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New 100% online training course from FishVet Group and Benchmark Knowledge Services on The Health and Welfare of Atlantic Salmon

Emergency Regional Consultation on Shrimp Early Mortality Syndrome

18 July 2012, at 1:00am

THAILAND - Recently, an emerging disease known as early mortality syndrome (EMS) in shrimp (also termed acute hepatopancreatic necrosis syndrome or AHPNS) has been reported to cause significant losses among shrimp farmers in China, Viet Nam, Malaysia and the eastern Gulf of Thailand.

Outbreaks in Viet Nam and Malaysia have caused severe economic losses and significantly lowered annual farmed shrimp production.

The disease affects both P. monodon and P. vannamei and is characterised by mass mortalities, reaching up to 100 per cent in some cases, during the first 20-30 days of post-stocking culture. Clinical signs include slow growth, corkscrew swimming, loose shells, pale colouration and an abnormal hepatopancreas. The primary pathogen has not been identified.

Given the serious impact of this emerging shrimp disease, NACA and the Australian Department of Agriculture, Fisheries and Forestry are convening an emergency consultation on the 9 - 10 August in Bangkok to:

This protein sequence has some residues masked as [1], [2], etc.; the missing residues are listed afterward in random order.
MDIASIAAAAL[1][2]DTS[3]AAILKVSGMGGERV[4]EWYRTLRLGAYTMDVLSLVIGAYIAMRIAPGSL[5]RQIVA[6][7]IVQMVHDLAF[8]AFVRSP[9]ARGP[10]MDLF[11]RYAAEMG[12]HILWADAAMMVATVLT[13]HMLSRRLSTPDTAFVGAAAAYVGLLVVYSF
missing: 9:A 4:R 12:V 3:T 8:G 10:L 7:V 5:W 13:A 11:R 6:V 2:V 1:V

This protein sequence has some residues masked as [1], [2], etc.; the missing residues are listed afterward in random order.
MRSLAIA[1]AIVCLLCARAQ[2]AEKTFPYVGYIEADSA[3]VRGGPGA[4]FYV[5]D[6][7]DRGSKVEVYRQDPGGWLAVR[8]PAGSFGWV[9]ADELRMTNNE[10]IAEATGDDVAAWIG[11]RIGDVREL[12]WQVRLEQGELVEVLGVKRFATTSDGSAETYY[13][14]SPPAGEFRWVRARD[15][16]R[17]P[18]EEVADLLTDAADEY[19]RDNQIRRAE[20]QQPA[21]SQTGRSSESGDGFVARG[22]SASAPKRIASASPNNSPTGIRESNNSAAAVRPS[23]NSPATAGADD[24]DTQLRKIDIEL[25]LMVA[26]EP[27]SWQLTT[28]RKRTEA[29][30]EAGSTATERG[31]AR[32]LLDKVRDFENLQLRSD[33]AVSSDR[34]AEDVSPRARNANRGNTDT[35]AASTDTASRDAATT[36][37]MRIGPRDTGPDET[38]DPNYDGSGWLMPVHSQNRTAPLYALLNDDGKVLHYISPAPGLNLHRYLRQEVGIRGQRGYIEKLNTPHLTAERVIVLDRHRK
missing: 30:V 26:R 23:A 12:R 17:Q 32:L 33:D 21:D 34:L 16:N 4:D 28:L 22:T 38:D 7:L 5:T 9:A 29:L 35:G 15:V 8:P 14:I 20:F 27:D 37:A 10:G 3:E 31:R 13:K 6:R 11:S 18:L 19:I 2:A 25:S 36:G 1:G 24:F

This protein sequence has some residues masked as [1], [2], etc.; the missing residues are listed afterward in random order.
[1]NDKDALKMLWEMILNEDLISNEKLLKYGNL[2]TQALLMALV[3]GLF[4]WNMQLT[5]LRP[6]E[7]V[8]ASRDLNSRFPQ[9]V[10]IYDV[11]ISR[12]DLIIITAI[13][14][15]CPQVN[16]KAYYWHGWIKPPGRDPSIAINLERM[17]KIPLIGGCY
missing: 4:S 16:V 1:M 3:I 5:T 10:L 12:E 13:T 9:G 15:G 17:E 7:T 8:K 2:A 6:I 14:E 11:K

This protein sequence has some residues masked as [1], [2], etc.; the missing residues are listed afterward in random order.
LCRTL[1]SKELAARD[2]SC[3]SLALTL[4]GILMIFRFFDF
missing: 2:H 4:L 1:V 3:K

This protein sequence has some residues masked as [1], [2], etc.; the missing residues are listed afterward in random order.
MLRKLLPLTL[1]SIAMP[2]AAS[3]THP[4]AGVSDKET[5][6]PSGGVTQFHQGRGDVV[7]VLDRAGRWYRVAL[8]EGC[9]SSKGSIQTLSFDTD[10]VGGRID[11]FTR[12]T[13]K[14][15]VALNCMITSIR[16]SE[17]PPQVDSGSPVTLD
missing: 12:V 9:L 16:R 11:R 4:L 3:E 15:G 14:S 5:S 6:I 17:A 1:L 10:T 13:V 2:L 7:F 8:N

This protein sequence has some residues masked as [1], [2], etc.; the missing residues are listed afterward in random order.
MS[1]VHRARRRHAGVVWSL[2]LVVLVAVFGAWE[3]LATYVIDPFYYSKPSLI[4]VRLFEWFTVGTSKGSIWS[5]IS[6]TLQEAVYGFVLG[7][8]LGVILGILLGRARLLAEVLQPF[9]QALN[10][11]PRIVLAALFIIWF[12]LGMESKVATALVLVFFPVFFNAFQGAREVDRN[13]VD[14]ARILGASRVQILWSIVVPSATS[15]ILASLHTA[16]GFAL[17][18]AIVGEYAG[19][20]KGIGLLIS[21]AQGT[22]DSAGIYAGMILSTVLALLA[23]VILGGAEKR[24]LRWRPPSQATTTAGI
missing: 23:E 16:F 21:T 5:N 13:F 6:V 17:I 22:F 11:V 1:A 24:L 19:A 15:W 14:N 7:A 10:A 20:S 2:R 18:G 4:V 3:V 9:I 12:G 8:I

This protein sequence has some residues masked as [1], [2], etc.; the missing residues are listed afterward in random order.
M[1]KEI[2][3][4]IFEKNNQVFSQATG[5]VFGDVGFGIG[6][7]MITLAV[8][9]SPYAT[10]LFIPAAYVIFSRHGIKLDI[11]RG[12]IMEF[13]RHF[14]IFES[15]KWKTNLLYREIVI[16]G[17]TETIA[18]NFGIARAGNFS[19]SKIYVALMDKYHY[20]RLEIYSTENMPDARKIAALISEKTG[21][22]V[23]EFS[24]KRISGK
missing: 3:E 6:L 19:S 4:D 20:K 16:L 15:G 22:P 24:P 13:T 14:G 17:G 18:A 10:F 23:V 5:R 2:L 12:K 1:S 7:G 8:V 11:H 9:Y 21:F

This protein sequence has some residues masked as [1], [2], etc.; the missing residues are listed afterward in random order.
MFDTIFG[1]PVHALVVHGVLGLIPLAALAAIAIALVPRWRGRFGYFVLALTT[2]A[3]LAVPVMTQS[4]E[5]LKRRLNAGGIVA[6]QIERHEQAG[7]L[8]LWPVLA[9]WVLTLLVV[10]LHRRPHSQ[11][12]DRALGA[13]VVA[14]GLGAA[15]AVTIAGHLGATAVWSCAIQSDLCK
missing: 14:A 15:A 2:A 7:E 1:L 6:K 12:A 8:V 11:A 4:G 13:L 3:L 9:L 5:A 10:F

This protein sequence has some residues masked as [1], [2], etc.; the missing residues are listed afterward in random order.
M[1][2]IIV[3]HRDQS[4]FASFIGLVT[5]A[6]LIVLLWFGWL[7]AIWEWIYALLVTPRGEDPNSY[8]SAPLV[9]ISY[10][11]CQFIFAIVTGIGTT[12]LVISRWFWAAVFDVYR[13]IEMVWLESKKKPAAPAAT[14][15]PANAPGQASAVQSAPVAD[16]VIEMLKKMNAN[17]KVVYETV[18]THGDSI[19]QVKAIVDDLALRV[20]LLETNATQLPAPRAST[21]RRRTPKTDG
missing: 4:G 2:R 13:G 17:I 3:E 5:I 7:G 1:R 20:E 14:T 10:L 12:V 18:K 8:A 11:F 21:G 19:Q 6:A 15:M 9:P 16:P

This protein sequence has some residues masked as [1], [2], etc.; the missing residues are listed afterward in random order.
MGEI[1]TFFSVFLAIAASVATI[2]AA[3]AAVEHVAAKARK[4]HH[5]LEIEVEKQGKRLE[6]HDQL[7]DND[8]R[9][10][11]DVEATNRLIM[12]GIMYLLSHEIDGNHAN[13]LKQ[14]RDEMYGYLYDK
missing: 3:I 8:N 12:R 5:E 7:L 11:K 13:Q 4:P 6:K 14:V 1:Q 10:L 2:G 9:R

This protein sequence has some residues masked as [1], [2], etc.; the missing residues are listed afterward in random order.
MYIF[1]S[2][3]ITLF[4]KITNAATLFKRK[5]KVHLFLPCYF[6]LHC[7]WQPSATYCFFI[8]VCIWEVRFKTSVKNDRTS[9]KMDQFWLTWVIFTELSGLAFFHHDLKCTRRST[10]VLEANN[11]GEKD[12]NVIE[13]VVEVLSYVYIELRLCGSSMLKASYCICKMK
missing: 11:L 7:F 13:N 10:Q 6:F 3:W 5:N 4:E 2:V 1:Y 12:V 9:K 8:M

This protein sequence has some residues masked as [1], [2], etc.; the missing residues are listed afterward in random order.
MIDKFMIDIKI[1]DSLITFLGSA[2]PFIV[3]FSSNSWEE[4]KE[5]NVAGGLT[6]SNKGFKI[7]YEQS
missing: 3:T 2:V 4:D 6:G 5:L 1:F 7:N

• Develop a regional emergency response and contingency plans to contain, control and prevent the disease.
  • Improve surveillance, monitoring and reporting arrangements for EMS and a protocol for outbreak investigation.
  • Develop a case definition and field level disease information card to improve awareness.
  • Coordinate collaborative research to identify the primary causative agent.

The consultation will bring together around 50 people including 10 global shrimp health experts, the competent authorities of regional governments, international agencies such as the World Organization for Animal Health (OIE) and the private sector to develop a coordinated response.


The Health and Welfare of Atlantic Salmon course

It is vital that fish farm operatives who are responsible for farmed fish are trained in their health and welfare. This will help to ensure that fish are free from disease and suffering whilst at the same time promote good productivity and comply with legislation.

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